Though the Center for Disease Control says there is no proof that Lyme Disease can be sexually transmitted, LymeResearch.org reported on new research raises the possibility that it can be passed through sexual intimacy.
SAFE SEX CONVERSATION
The comments below the report are equally fascinating. You will have to decide what you believe. It’s worth asking a potential sexual partner if they have Lyme or symptoms like it.
As always, asking for a potential sexual partner’s sexual history is vital to keeping yourself healthy before getting intimate.
Sometimes called a Safe Sex Discussion, Safe Sex Conversation, or Sexual History there are important questions to ask any potential lover. Here is a list of questions to discuss before you decide to exchange any body fluids with a potential sexual partner:
When was the last time you had STD tests, which tests did you have and what were the results?
What STD’s do you have currently? Do you have or have you recently had syphilis, gonorrhea, chlamydia, HSV (herpes – both oral which is type 1 and genital or type 2), HPV (genital warts) in addition to HIV, trichomoniasis and even scabies and other parasites? It’s worth asking about Lyme disease at this point to be fully informed as well.
How many partners have you had sex with since your last tests? What were the results of your partner’s tests?
Do you have sex with men, women or both? What kind of protection do you use and how consistently?
Have you had sex with prostitutes, do you take drugs with needles or have unprotected anal sex with homosexuals?
What boundaries do you have around sex? What is off limits for you?
Once your prospective partner answers these questions, you can get a good sense of their level of integrity, safety and whether or not there is any risk associated with contact. But be warned! In an study in Communication Quarterly, one fifth (20%) of the sexually active students intentionally misrepresented their sexual history to their sexual partners.*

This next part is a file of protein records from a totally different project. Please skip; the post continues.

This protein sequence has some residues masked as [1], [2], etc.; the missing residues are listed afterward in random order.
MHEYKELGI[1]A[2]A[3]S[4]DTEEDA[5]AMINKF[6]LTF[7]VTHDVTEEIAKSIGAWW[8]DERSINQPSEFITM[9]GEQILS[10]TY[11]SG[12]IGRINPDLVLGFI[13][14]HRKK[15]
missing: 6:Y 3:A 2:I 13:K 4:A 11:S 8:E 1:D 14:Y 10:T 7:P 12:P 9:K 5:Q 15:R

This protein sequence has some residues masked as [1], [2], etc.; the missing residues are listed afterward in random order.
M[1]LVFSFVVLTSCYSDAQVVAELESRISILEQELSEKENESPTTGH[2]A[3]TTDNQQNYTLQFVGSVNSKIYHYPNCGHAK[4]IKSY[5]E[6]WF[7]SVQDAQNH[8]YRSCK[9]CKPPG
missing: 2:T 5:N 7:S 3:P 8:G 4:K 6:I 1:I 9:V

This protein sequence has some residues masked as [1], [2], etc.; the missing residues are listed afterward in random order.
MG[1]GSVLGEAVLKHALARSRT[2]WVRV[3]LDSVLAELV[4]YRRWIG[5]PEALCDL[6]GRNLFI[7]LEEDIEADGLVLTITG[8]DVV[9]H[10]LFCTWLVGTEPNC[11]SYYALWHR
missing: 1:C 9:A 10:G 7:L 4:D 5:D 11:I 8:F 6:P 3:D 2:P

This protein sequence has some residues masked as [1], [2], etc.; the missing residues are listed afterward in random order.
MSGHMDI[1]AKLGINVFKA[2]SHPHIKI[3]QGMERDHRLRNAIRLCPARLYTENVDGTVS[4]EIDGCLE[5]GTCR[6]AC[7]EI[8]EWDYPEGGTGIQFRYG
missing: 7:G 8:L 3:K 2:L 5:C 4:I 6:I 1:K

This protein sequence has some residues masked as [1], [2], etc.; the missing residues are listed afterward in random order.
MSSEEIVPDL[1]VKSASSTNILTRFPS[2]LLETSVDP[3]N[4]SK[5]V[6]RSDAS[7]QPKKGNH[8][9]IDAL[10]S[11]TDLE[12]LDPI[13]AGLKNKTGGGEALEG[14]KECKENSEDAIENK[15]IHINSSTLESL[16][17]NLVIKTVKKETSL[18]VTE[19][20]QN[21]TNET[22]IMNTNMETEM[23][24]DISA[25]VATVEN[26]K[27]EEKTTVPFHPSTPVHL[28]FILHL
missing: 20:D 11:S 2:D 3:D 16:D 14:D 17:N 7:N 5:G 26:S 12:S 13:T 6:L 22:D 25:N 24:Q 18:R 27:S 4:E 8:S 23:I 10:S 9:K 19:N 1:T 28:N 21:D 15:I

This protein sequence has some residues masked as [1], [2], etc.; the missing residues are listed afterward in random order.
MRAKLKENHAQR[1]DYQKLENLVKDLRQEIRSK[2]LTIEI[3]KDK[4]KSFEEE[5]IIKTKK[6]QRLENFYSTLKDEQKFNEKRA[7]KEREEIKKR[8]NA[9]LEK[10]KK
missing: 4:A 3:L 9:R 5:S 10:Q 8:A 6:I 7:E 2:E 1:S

Of course, you should be able to answer all these questions for your partner as well.
Responsible non-monogamy can be as safe as serial monogamy if you and your partners have these safe sex conversations, practice safe sex and keep your tests current.
And don’t forget to LOOK at your partner’s genitals and the rest of their skin too. If you read my article on herpes, you’ll know that a herpes outbreak does not only occur on the mouth or genitals. That pimple on your boyfriend’s butt could be herpes.
I know all this stuff is yucky. But you have to be an adult and get informed, get tested and have a sexual history conversation with every partner you consider.
If you want to have sex with someone and they haven’t gotten tests, then stick to mutual masturbation or at the least, just kissing and using your hands on each other.
When you put your mouth on their genitals or have genital to genital contact without current STD testing and a sexual history conversation you are putting yourself at significant risk.
You can get a lover off very well just with your hands. Start there and then get tested before proceeding further.
I love you and want you to be safe.
Spread the word about taking a sexual history and the importance of regular STD testing.
Here is a link to which tests you should get. <=== STD Testing Recommendations
Here is a Conscious Safe Sex Guide <=== Follow These Guidelines To Be Responsibly Non-Monogamous or Serially Monogamous
* Communication Quarterly, “Deception in disclosing one’s sexual history: Safe‐sex avoidance or ignorance?”